Prosecutors have dropped the single criminal charge against Brian T. Encinias, the Texas state trooper who arrested Sandra Bland in July 2015. After a grand jury trial in 2016 found him guilty of lying about why he pulled Bland over two years ago, Encinias was charged with perjury, a misdemeanor. The officer claimed Bland had been "combative and uncooperative" when he stopper her for failing for use her turn signal, and he said she refused to get out of her car. This account contradicted the dashboard video footage from Encinias' car that showed him threatening Bland with a stun gun and yelling, "I will light you up!”"
Bland was eventually arrested for assault and taken to Waller County Jail. She was found dead in her jail cell three days later. She was 28 and had been on her way to start a job at Prairie View A&M University. Her death was ruled a suicide.
On Thursday, the Greater Houston Coalition for Justice denounced the prosecution's decision to drop the case and added that, although they hope charges will be brought forth in the future, they believe this is an indication that no one will ever face criminal charges for Bland’s death.
Cannon Lambert, an attorney for the Bland family, noted his disappointment that the court decided to drop the case after "they assured the family they would see this through." Lambert added that "this is the reason why the community has a hard time trusting the system."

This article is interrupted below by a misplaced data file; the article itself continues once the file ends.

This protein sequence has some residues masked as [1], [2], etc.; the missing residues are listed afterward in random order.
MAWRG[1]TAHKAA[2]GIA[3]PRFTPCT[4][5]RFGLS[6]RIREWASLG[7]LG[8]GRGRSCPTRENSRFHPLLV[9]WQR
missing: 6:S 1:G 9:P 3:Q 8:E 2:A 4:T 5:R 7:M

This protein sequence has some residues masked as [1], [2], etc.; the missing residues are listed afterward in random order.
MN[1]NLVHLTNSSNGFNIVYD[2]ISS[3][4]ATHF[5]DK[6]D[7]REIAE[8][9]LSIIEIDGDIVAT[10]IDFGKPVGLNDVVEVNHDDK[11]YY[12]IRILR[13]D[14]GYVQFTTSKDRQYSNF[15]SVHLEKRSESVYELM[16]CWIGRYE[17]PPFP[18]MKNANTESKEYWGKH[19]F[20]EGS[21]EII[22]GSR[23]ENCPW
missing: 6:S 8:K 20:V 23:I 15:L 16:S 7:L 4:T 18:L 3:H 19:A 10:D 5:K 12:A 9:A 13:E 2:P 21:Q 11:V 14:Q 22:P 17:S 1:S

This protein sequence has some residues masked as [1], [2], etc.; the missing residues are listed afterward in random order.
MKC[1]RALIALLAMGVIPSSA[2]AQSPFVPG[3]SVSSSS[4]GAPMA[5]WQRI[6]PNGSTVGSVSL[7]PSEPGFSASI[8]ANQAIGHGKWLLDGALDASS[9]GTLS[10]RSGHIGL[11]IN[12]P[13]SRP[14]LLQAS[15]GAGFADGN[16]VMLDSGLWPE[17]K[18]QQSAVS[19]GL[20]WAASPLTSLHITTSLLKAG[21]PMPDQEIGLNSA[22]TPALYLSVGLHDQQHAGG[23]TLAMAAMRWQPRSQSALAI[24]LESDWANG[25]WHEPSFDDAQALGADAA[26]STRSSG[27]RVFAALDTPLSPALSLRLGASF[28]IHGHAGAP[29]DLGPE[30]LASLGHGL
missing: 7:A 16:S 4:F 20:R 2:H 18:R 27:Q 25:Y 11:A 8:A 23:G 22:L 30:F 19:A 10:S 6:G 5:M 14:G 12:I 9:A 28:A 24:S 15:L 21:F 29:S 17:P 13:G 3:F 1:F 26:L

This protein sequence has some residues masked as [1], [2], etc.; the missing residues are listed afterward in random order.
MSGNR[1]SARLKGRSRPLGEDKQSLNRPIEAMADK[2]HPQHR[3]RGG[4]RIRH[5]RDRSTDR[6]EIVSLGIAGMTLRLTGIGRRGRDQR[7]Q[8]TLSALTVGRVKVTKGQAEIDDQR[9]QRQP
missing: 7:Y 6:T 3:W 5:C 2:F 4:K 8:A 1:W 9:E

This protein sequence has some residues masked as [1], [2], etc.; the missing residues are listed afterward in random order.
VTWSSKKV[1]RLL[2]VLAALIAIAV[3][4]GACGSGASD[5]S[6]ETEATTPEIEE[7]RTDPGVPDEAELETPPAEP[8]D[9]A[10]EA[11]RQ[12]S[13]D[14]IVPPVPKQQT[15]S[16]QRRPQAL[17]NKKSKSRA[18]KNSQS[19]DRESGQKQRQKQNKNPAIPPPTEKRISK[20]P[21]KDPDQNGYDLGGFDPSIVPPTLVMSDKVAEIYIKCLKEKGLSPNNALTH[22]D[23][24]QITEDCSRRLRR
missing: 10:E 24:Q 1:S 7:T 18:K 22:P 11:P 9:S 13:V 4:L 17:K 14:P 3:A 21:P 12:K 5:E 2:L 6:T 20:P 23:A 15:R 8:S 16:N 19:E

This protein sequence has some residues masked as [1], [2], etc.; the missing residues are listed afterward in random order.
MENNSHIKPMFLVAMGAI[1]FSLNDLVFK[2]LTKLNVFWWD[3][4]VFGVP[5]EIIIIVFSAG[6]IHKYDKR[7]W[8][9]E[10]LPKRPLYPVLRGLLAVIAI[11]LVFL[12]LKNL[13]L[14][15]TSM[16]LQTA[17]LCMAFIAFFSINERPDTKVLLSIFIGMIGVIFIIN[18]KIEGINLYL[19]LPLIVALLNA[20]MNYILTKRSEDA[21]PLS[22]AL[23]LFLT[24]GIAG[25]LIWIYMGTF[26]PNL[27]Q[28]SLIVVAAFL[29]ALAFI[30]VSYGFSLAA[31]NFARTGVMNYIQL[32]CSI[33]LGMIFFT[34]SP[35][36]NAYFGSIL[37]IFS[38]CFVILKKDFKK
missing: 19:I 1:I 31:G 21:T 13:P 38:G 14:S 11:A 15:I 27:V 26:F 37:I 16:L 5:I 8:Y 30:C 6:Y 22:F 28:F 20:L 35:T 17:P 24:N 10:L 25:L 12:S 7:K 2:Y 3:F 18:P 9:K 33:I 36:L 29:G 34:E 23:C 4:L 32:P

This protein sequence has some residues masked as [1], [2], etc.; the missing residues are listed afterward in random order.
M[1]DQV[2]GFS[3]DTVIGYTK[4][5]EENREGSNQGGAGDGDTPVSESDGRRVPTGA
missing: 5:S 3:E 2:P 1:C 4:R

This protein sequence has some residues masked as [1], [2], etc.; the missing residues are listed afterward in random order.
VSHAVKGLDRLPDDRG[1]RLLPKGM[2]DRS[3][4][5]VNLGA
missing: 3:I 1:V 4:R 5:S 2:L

As part of the dismissal of the perjury case against him, Encinias has agreed to return his license and never work in law enforcement again. The case will also permanently remain on his record, according to NBC News. Encinias was the only person to be criminally charged over Bland’s death.
"We understand that this is far from a perfect solution, and that many people will feel that this is an inadequate punishment, while others feel that charges should have never been filed," special prosecutors Phoebe Smith and Chad Dick said in a statement. "This is a solution that will guarantee that Mr. Encinia will never be a licensed law enforcement officer again."
Chip Lewis, one of the lawyers defending Encinias, defended the judge’s dismissal of the charges against his client. "This is the product of cooler heads, time, and my presentation of the objective evidence to reach the right decision," he told the American-Statesman.
Bland’s death has become a symbol of the mistreatment of black people in police custody in this country. The Black Lives Matter movement rallied around the case, calling attention to the mysterious circumstances surrounding Bland’s death and the inconsistencies in the police’s account of her arrest.
Just two weeks ago, Texas Governor Greg Abbott signed the Sandra Bland Act, a law that attempts to make life easier for those who have or are suspected of having mental health issues and find themselves in police custody.